No Opposition to Mark Sanford’s Re-election Bid


I know I’ve been sending a number of emails out recently and I don’t want to overdo it, but big news came on Monday and accordingly I’d like to share it…

The filing deadline came and went this past Sunday with no Republicans, Democrats or other partisan candidates filing to run for Congress in the 1st District. Given I was the only one in the delegation for which this occurred, and given where we were just ten months ago, that’s a big deal.

Unfortunately breaks in the House election cycle are short lived because even if we had a contested race in November we would be right back at the next election cycle just eight months from now. So it’s less about the race than it is about the blessing of how much things have developed over the last year.

For this unforeseen circumstance, I am thankful to our maker for this most surprising turn of events….and I am thankful to you. A lot of people like you have helped us in a multitude of ways as we have set up an office and begun the work of advancing limited government ideals in Washington – and these next few months represent an opportunity to redouble our efforts.

More than anything, I guess all this is really just a long way of saying thank you…for your help, for your friendship and for your trust. We couldn’t have done it without you.

One last note…the Daily Caller wrote up an article on our running unopposed with the conclusion that it showed we have been doing what we said we would be doing, and I’ve taken the liberty of attaching it. You can read it here.

Again…many thanks,


Mark Sanford’s road to redemption
Posted by Jim Antle

This year, South Carolina will have a governor, two senators, and seven U.S. House members running for re-election. Most of them will face primary or general election opponents.
Mark Sanford won’t.

The USA Today headline said it best: “Once disgraced, Mark Sanford is now unopposed.” Less than a year ago, the headlines about Sanford looked very different: “GOP now bearish on Sanford’s chances in S.C.”

“Lazarus raised,” writes Slate‘s Dave Weigel.

Until recently, the most common biblical allusion made to Sanford was his violation of the commandment, “Thou shalt not commit adultery.” As governor of South Carolina, Sanford disappeared from the state for an alleged hike along the Appalachian trail that turned out to be a clandestine trip down lover’s lane.

Sanford’s marriage and governorship were ruined. So, it was thought, were his reputation and political career.

Then the South Carolina Republican made a novel argument: “I absolutely failed in my personal life and my marriage but one place I never did fail was with the taxpayers.”

Nonsense, replied his critics. Those trips to see his mistress (now fiancee), including at least his fateful sojourn to Argentina, were on the taxpayers’ dime. But the voters of South Carolina’s first congressional district decided that he fought to spare them far greater expenses, like the $831 billion federal stimulus package and state budgets — often backed by fellow Republicans — that grew faster than inflation plus population growth.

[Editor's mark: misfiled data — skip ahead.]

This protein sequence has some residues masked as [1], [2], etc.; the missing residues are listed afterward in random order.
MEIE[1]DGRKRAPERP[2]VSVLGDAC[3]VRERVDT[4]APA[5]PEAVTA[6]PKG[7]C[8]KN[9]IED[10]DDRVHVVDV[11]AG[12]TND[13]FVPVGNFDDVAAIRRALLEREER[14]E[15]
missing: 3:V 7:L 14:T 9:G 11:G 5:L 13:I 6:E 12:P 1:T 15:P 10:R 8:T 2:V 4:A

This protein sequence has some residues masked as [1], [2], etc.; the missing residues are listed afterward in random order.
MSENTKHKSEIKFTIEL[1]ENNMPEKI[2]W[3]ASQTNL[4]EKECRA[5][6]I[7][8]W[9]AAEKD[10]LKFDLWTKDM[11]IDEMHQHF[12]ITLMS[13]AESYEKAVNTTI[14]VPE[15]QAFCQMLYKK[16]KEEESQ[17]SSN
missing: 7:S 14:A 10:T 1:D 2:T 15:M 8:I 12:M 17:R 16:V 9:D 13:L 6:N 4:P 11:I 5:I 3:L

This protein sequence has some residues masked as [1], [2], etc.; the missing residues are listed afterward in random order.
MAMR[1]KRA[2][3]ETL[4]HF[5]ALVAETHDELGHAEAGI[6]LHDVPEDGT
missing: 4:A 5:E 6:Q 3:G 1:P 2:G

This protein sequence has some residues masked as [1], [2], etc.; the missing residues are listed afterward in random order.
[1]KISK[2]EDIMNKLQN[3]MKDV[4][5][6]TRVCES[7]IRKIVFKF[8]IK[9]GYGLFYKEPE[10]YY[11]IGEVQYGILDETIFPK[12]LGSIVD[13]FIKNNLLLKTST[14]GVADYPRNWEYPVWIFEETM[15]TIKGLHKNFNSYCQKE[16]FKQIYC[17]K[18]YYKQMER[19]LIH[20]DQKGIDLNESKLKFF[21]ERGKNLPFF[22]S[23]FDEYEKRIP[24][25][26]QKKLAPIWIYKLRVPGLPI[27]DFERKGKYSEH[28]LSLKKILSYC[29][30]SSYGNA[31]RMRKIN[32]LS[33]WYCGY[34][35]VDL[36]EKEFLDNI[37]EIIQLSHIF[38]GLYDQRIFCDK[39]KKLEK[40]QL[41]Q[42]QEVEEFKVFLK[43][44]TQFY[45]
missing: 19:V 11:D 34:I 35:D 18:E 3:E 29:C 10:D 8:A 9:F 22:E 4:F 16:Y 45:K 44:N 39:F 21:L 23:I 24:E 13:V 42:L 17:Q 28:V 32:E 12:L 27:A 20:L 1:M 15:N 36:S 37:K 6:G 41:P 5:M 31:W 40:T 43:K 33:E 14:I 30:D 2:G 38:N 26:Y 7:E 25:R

As governor, Sanford issued over 100 budget vetoes in 2004 alone.

We know how Sanford’s first marriage vows turned out. But did he hold his side of the bargain with his constituents?

Sanford voted against the farm bill, not once, but twice. Both times, most Republicans voted yes. The second legislative package cost nearly $1 trillion.

He was also one of just 94 congressmen to vote against the bipartisan Ryan-Murray budget, which traded away some of the hard-won sequestration budget cuts.

The South Carolinian has voted not once but twice against the federal government taking on more debt without negotiated spending cuts.

When President Barack Obama wanted to launch an expensive war in Syria on dubious national security grounds, Sanford was against it.

Sanford is one of just 17 House members with a better than 90 percent rating from FreedomWorks in the last Congress. He has a 95 percent score from Club for Growth.

When not voting against bloated spending, Sanford has supported constitutionally limited government in other ways. He has opposed indefinite detention. He has supported NSA reforms allowing for greater oversight of government surveillance, going so far as to introduce a bill that would make the National Security Agency head subject to Senate confirmation.

Sanford also joined an amicus brief supporting a motion that would require the publication of significant FISA court opinions. “It is important to better understand how Section 215 of the Patriot Act is being implemented and where there is room for improvement,” he said in a statement.

It would be great if constitutional conservatism was common, but it isn’t. Most members of Congress can always find 17 trillion reasons to grow the federal government. Sanford, to his credit, usually doesn’t.

Maybe you can’t make up for breaking a sacred promise to your wife by keeping a morally significant promise to uphold the Constitution. So far, however, Mark Sanford has been trying.

Perhaps that will be the erstwhile Appalachian trail hiker’s road to redemption.

I don’t know what his family or his Creator think about it. But the voters in his district sure seem to like it.

Paid for and authorized by the Beaufort County Republican Party.

Not Authorized by any Candidate or Candidate's Committee.